Fasting is a particularly opportune time to practice mindfulness. While fasting we are so much more aware of our physical selves; experiencing the body as it goes from full to a gentle emptiness. So it is a natural transition to train the spotlight of that awareness on each moment of the day. Although this is a simple practice to perform, the difficulty comes in remembering to do it. We spend so much of our day focused on the past or worried about the future that it rarely, if ever, occurs to us that the gift of the present moment – the encouraging smile of the one sitting across from us or the kindness of our neighbor – is there as the answer to the prayer we've been praying for so long.

When I am having a particularly difficult time staying in the moment I do what my husband and I have termed the "threshold practice." Mindfulness practitioners all over the world have some version of this practice that they employ in an effort to stay present. It requires only that I drop into the Now each time I cross a threshold in my home. If my telephone rings and I have to go to the kitchen to answer it, I make sure that when I move through the doorway from the living room to the kitchen I am fully aware of my breath, movements, and state of mind. This has been a revealing practice in that I have caught myself being a million miles away from the spot in which I am standing, feeling anxious or melancholy, frustrated or even overly excited. Crossing that threshold allows me to reconnect with the present moment, to just be walking to the telephone. Just breathing in a normal measured pace. Just being in the safe space of my home where nothing is happening except that I am moving towards the steady ring.

Practicing in this way keeps the stress at bay, keeps me available and responsive (as opposed to reactive) when my presence or attention is suddenly needed elsewhere. It regularly leads me towards a calm where I can hear what needs to be done or said next, so I error in word and deed less frequently.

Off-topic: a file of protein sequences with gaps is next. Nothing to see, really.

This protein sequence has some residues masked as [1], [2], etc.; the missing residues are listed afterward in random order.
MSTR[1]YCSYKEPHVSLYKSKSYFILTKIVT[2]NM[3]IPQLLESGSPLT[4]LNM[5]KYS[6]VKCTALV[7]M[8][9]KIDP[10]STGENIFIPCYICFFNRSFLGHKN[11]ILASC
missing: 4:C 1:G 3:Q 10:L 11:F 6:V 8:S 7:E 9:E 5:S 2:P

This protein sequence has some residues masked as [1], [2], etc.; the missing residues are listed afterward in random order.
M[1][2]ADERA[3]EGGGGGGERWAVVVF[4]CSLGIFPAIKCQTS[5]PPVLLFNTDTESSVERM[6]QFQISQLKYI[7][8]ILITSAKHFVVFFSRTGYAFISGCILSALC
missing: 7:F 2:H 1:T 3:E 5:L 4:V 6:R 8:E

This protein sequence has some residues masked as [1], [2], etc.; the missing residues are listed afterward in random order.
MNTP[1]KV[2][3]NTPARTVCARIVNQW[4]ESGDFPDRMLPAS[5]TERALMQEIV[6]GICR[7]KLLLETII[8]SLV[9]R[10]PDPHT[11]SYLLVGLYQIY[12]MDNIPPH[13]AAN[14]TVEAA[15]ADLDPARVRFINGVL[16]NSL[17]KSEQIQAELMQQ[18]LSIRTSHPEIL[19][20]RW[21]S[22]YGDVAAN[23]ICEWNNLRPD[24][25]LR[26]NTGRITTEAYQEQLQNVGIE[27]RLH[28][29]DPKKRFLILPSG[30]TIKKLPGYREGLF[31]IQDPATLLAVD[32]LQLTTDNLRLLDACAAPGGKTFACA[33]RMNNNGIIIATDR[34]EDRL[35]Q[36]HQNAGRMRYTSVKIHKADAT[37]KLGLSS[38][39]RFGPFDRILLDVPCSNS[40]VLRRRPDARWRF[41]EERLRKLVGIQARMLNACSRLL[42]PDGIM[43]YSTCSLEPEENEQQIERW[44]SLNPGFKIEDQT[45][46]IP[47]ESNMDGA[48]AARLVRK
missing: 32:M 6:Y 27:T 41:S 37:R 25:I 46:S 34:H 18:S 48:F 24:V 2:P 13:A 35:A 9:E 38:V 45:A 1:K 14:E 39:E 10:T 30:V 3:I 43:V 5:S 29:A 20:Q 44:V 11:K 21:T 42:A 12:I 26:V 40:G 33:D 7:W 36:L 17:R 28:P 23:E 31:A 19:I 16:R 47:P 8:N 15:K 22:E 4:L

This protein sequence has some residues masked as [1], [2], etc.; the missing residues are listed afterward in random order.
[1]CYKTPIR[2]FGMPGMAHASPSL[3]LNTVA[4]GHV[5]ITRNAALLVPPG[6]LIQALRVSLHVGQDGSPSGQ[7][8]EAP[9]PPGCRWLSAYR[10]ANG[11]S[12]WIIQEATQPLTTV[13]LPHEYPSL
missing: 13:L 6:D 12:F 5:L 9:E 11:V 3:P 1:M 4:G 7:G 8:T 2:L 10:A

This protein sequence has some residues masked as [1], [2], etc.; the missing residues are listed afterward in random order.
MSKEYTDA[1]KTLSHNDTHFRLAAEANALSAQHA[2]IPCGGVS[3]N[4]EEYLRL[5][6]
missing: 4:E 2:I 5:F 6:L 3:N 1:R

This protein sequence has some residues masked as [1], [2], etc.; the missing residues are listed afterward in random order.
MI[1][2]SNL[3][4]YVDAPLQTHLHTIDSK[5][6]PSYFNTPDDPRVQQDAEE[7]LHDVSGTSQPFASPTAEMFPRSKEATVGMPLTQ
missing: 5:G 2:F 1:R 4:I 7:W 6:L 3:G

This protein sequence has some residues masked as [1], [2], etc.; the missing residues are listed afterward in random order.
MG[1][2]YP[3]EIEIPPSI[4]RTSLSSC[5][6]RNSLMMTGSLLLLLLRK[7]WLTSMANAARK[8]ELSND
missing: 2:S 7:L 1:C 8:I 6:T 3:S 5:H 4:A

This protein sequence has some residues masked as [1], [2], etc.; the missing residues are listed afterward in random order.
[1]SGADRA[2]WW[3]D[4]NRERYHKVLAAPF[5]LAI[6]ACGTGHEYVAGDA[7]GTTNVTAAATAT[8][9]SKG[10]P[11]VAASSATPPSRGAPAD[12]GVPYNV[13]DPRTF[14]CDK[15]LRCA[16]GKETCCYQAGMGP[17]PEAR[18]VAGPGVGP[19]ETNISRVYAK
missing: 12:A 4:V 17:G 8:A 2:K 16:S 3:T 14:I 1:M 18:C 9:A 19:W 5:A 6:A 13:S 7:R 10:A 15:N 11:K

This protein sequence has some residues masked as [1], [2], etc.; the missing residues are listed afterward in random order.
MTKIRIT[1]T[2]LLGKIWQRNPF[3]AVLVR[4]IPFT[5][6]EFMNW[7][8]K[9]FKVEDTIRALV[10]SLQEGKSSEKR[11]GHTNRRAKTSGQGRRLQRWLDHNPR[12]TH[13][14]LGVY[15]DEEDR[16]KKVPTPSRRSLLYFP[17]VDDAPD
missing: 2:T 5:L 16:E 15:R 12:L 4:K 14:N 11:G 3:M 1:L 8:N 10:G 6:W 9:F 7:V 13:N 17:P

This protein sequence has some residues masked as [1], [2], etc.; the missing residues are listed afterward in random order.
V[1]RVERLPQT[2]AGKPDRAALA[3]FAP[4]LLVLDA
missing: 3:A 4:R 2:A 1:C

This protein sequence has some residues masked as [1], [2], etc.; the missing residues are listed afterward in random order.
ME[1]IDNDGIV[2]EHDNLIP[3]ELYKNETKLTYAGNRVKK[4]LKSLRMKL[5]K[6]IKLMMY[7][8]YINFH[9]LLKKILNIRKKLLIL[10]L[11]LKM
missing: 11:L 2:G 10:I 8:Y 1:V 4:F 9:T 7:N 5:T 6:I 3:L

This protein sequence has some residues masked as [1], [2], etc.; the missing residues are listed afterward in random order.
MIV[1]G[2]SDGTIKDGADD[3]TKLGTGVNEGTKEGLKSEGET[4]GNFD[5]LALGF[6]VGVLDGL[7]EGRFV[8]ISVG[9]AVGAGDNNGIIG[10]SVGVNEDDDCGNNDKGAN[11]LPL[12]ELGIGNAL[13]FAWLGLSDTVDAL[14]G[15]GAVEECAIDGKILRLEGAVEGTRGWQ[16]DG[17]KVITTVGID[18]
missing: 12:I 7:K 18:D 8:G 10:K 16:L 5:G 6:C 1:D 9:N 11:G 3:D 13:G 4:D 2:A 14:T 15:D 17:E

Jon Kabat-Zinn writes about his own version of the threshold practice in his seminal book on Mindfulness entitled "Wherever You Go, There You Are."

"Try to use ordinary repetitive occasions in your own house as invitations to practice mindfulness. Going to the front door, answering the telephone, seeking out someone else in the house to speak with, going to the bathroom, getting the laundry our of the dryer, going to the refrigerator, can all be occasions to slow down and be in touch with the present moment. Notice the inner feelings which push you towards the telephone or doorbell on the first ring. Why does your response time have to be so fast that it pulls you out of the life you were living in the preceding moment? Can these transitions become more graceful? Can you be more where you find yourself, all the time…..Can you make your entire day as it unfolds into an occasion to be present or to bring yourself back to the present over and over again?"

Tuesday, May 5, 2009

The influence of one who fasts

"All of the vitality and energy I have comes to me because my body is purified by fasting."

Walking mile after mile in village after village in 1930's India, Gandhi, father of the Indian Independence Movement, gave people courage and hope that a better life was coming to them. Leading a resistance firmly founded in ahimsa - total non-violence - his internal strength was so powerful that weak people felt strong after seeing him and hearing his timeless wisdom. He offered his unlimited strength to both the discouraged and the sick. He brought light and love to so many who knew only darkness.

Thursday, April 30, 2009

Fast Facts: Reducing Toxicity

During a fast, the natural process of toxin excretion continues, while the influx of new toxins is reduced. This results in a reduction of total body toxicity.